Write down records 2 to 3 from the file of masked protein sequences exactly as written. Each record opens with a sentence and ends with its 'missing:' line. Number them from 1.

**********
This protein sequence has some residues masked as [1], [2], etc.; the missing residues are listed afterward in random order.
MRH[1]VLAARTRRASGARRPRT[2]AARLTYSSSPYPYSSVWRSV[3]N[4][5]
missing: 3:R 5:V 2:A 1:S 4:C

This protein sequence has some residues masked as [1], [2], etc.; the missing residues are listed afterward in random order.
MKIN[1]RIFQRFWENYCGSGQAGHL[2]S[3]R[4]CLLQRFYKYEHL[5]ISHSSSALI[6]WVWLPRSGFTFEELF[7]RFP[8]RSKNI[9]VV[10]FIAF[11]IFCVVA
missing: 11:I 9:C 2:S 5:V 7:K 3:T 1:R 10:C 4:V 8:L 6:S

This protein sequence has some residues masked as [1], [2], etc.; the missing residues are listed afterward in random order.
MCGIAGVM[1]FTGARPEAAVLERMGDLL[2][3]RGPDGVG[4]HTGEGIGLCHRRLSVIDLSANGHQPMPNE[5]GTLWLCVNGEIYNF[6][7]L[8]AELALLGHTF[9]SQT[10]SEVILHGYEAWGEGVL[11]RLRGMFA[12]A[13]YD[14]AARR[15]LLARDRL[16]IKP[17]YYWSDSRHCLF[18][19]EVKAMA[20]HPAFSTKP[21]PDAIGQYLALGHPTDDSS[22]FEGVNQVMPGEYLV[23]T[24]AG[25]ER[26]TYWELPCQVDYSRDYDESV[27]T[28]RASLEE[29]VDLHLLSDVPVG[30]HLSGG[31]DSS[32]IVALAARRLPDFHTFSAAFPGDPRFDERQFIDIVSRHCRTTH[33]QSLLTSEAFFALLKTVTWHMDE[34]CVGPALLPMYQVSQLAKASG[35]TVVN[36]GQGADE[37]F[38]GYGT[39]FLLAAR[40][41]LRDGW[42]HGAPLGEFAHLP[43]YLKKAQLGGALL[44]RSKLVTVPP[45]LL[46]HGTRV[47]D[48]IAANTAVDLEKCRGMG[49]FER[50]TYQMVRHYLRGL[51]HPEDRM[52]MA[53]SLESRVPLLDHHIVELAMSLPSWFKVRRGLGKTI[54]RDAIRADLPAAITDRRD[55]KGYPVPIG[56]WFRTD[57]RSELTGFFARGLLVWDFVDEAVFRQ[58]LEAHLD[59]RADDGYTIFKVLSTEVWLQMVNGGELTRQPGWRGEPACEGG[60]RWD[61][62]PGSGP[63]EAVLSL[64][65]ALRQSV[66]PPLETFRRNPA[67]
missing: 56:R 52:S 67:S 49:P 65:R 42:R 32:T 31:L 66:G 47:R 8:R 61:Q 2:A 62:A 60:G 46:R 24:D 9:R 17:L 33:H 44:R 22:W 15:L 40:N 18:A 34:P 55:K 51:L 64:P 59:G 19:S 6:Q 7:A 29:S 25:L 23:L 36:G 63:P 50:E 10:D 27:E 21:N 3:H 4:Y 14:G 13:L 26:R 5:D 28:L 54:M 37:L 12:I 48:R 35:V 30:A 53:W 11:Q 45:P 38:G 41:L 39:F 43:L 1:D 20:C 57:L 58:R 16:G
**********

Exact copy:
This protein sequence has some residues masked as [1], [2], etc.; the missing residues are listed afterward in random order.
MKIN[1]RIFQRFWENYCGSGQAGHL[2]S[3]R[4]CLLQRFYKYEHL[5]ISHSSSALI[6]WVWLPRSGFTFEELF[7]RFP[8]RSKNI[9]VV[10]FIAF[11]IFCVVA
missing: 11:I 9:C 2:S 5:V 7:K 3:T 1:R 10:C 4:V 8:L 6:S

This protein sequence has some residues masked as [1], [2], etc.; the missing residues are listed afterward in random order.
MCGIAGVM[1]FTGARPEAAVLERMGDLL[2][3]RGPDGVG[4]HTGEGIGLCHRRLSVIDLSANGHQPMPNE[5]GTLWLCVNGEIYNF[6][7]L[8]AELALLGHTF[9]SQT[10]SEVILHGYEAWGEGVL[11]RLRGMFA[12]A[13]YD[14]AARR[15]LLARDRL[16]IKP[17]YYWSDSRHCLF[18][19]EVKAMA[20]HPAFSTKP[21]PDAIGQYLALGHPTDDSS[22]FEGVNQVMPGEYLV[23]T[24]AG[25]ER[26]TYWELPCQVDYSRDYDESV[27]T[28]RASLEE[29]VDLHLLSDVPVG[30]HLSGG[31]DSS[32]IVALAARRLPDFHTFSAAFPGDPRFDERQFIDIVSRHCRTTH[33]QSLLTSEAFFALLKTVTWHMDE[34]CVGPALLPMYQVSQLAKASG[35]TVVN[36]GQGADE[37]F[38]GYGT[39]FLLAAR[40][41]LRDGW[42]HGAPLGEFAHLP[43]YLKKAQLGGALL[44]RSKLVTVPP[45]LL[46]HGTRV[47]D[48]IAANTAVDLEKCRGMG[49]FER[50]TYQMVRHYLRGL[51]HPEDRM[52]MA[53]SLESRVPLLDHHIVELAMSLPSWFKVRRGLGKTI[54]RDAIRADLPAAITDRRD[55]KGYPVPIG[56]WFRTD[57]RSELTGFFARGLLVWDFVDEAVFRQ[58]LEAHLD[59]RADDGYTIFKVLSTEVWLQMVNGGELTRQPGWRGEPACEGG[60]RWD[61][62]PGSGP[63]EAVLSL[64][65]ALRQSV[66]PPLETFRRNPA[67]
missing: 56:R 52:S 67:S 49:P 65:R 42:R 32:T 31:L 66:G 47:R 8:R 61:Q 2:A 62:A 60:G 46:R 24:D 9:R 17:L 33:H 44:R 22:W 15:L 40:N 18:A 34:P 55:K 51:L 64:P 59:G 19:S 6:Q 7:A 29:S 25:L 23:L 36:G 63:P 50:E 10:D 27:E 21:N 3:H 4:Y 14:G 13:L 26:R 5:D 28:L 54:M 37:L 12:I 48:R 35:V 30:A 53:W 11:Q 45:P 38:G 41:L 39:F 43:L 1:D 20:C 57:L 58:R 16:G